The Standardized Patient Clinic contains twelve fully equipped and digitized examination rooms suitable for high-stakes testing. Student performance can be observed live through a streaming server or digitally recorded for later review with a faculty member or standardized patient. Standardized patients are trained to present with particular symptoms and provide students with feedback about their history taking, examination, and communication skills. They provide students with realistic, low-risk opportunities to interact with patients during their pre-clinical years. During the clinical years, standardized patient encounters are incorporated into the curriculum as assessment and board preparation. Students work with standardized patients beginning in their first year of medical school.
The Kornhauser Health Sciences (HSC) Center Library
Kornhauser HSC Library is a comprehensive health sciences information resource center. It provides on and off-campus access to extensive research and clinical tools including Acland’s Video Atlas of Human Anatomy, e-textbooks, evidence-based practice and clinical decision-making tools, USMLE prep tools and over 2300 health sciences journals and 50 medical-related databases. Individual study desks, comfortable seating areas, and group student space is provided, as well as a small vending area.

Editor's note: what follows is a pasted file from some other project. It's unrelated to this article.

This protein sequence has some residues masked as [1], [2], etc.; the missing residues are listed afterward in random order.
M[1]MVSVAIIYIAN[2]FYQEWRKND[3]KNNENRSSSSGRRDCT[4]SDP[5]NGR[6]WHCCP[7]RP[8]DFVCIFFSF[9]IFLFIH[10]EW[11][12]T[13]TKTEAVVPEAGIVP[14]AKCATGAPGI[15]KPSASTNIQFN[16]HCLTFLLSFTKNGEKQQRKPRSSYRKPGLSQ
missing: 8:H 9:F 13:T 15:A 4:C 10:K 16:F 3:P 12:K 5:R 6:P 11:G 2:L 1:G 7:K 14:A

Students are among the library's priority clientele. Services for students include: laptop checkout, quiet student space, group student rooms, professional literature searching, 24 hour library access, and vending. The library has an open food and drink policy, with free snacks provided during final exams. Since 1837, the library has helped students achieve academic success and continues to offer students the best service possible.
The Kentucky Lions Eye Center
This 64,000 square foot complex includes the Department of Ophthalmology and Visual Sciences, the Kentucky Lions Eye Research Institute, the Rounsavall Eye Clinic, the Kentucky Lions Eye Bank and the offices of the Kentucky Lions Eye Foundation. Approximately two-thirds of the center is dedicated to laboratory research in visual sciences. The center provides the highest standard of patient care in all specialty areas of Ophthalmology. A broad range of basic and clinical research activities are supported by federal and private funding agencies. Educational activities include a residency training program.
The Medical-Dental Research Building